|Ohio State 21, Penn State 20|
|November 1, 2003|
|Beaver Stadium - University Park, PA|
|Kickoff Time: 3:30 p.m. EDT|
Pa. - Zack Mills was trying to think of a more painful, more bitter defeat,
and unfortunately for him and his Penn State teammates, he had a long list
from which to choose.
Nonetheless, the Nittany Lions quarterback didn't have to think for long.
"This is number one," he said.
Penn State restored the passion to its game that was strangely missing in recent weeks. It was brought out by the arrival of Ohio State, the defending national champion, and a daily dose of Joe Paterno pushing the Nittany Lions' emotional buttons during practice sessions, and at a Friday night pep rally that, according to Mills, saw the 76-year-old coach in rare form.
But that passion couldn't lift David Kimball's desperate 60-yard field-goal attempt over the crossbar in the final seconds. It couldn't stop Ohio State receiver Michael Jenkins from adding to his list of game-winning catches at crunch time as the No. 8 Buckeyes (8-1, 4-1 Big Ten) came from behind to edge Penn State, 21-20, in a thrilling Big Ten Conference game before 108,276 at Beaver Stadium yesterday.
"I'm spent, man," said Mills, who passed for 253 yards and a touchdown and for the first time this season looked like the quarterback who used to pull out wins for the Nittany Lions (2-7, 0-5). "We put everything we had into this game, but again we were one or two plays or one or two calls away. The guys are really down right now."
The loss extended Penn State's losing streak to five games for the first time since 1931. It also made the Nittany Lions winless in their last eight games against ranked opponents.
There were two seconds remaining when Kimball, a senior who had booted field goals from 42 and 48 yards, whose kickoffs threatened to take orbit, tried to lift the gloom from Happy Valley with a 60-yard attempt. His great effort fell wide and short.
"We all knew David had the leg to make it," fullback Sean McHugh said. "My heart broke for him when he didn't."
"Did you see his kickoffs?" Buckeyes coach Jim Tressel asked. "I thought for sure if they got the ball across the 50, we'd be in trouble."
A little bit earlier, the 6-foot-5 Jenkins, who made memorable receptions last season against Purdue and in the title-game win over Miami, broke Penn State's back with a 5-yard TD catch with 1 minute, 35 seconds remaining. Mike Nugent kicked the extra point that made it 21-20.
In making a tough catch, Jenkins used his height and strength to escape the tight defense from Penn State cornerback Alan Zemaitis, who had given Penn State a 14-7 lead in the second quarter when he intercepted Craig Krenzel and raced 78 yards for a TD.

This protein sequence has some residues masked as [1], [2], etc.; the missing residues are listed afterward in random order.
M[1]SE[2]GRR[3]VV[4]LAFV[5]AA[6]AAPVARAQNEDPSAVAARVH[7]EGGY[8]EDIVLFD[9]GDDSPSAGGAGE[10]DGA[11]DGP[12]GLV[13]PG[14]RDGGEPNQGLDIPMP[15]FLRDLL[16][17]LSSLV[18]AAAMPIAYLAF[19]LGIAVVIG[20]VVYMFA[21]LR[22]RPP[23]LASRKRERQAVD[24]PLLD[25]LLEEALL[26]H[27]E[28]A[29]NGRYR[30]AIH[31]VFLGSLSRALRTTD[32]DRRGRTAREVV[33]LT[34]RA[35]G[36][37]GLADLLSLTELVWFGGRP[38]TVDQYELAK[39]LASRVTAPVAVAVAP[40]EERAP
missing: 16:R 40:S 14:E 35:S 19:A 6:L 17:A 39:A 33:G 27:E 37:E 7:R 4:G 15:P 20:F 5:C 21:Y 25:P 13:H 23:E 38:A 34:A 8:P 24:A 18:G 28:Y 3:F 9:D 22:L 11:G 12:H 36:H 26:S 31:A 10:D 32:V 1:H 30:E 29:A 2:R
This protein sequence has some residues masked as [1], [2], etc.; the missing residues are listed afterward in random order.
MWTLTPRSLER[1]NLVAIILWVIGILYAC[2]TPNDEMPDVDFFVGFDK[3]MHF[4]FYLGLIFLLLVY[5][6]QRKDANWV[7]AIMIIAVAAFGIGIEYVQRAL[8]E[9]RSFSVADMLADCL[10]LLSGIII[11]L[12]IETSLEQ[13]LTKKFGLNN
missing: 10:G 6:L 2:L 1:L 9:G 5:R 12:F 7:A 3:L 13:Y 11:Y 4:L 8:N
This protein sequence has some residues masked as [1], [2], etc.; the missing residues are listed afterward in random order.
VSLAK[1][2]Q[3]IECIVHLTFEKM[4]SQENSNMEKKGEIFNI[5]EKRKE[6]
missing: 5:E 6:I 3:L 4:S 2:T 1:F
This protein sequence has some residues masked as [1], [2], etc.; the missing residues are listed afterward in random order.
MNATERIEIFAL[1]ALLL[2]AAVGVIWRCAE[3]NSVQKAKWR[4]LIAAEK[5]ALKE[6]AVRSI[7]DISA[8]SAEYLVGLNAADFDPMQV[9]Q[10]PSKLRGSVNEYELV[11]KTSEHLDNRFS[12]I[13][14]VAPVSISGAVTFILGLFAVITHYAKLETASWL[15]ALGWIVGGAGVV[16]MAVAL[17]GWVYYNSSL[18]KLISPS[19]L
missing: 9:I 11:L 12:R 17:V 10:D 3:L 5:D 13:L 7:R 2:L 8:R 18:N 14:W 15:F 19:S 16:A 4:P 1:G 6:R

Suffering effects from a bone-rattling hit from linebacker Deryck Toles, Krenzel, a senior who went into the game 20-2 as a starter, did not play in the second half. But Scott McMullen, also a senior, was unaffected by the challenge of having to bring the Buckeyes back from a 17-7 deficit. He opened the second half guiding an 80-yard drive that ended with his 4-yard TD throw to Jenkins that made it 17-14. And he completed all seven of his passes during the 72-yard drive that won the game.
McMullen said Krenzel made the call on the game-winning TD. "It was a jump-and-step fade that I threw to the outside and just let Michael go up and get it," he said.
Penn State had 1:31 to get into field-goal position for Kimball, but had no time-outs. "That was bad," Paterno said of the lack of time-outs. Paterno said one time-out had to be used by defensive coordinator Tom Bradley because the right players weren't on the field. The Nittany Lions burned their final time-out when Ohio State caught them off guard with a five-receiver formation on the Buckeyes' final possession.
So the Nittany Lions were forced to throw sideline passes. Mills connected on seven of eight, but couldn't get closer than the Ohio State 43-yard line.
This wouldn't be a Penn State game if it didn't involve controversial officiating. A critical call came when Ohio State had the ball on third and 3 at the Penn State 39. A McMullen pass to tight end Ben Hartsock was ruled complete for a first down. The video replay showed Hartsock didn't have possession.
"I thought [the ball] hit the ground," said Toles, who was defending Hartsock. "Everyone else thought it hit the ground. But the referee didn't think it did, so it was a catch." From there, the Buckeyes went in for the winning TD.
On Penn State's final possession, tight end Matt Kranchick said he got out of bounds after catching a 2-yard pass at the Nittany Lions' 40. "I was out by three yards," Kranchick said. The officials disagreed and the clock continued to run.
"It sure looked like he was out to me," Mills added. "That was big. It cost us 10, 15 seconds and we had no time-outs."
Paterno, whose run-ins with officials the last couple of seasons have been well-documented, reiterated his call for video replay to assist officials. Otherwise, he didn't seem as he did after some recent losses. Like Mills, though, he was spent.
"I'm not much for moral victories," he said. "We thought we were going to win it. We practiced hard. We played hard. We played smart against a really good football team.
"Now, I'm physically and emotionally exhausted. It's been a long week."
Notes: Penn State, which will play at Northwestern on Saturday, will finish below .500 in the Big Ten for the first time since joining the conference in 1993......Mills' 27 completions against Ohio State made him the all-time career leader at Penn State with 406.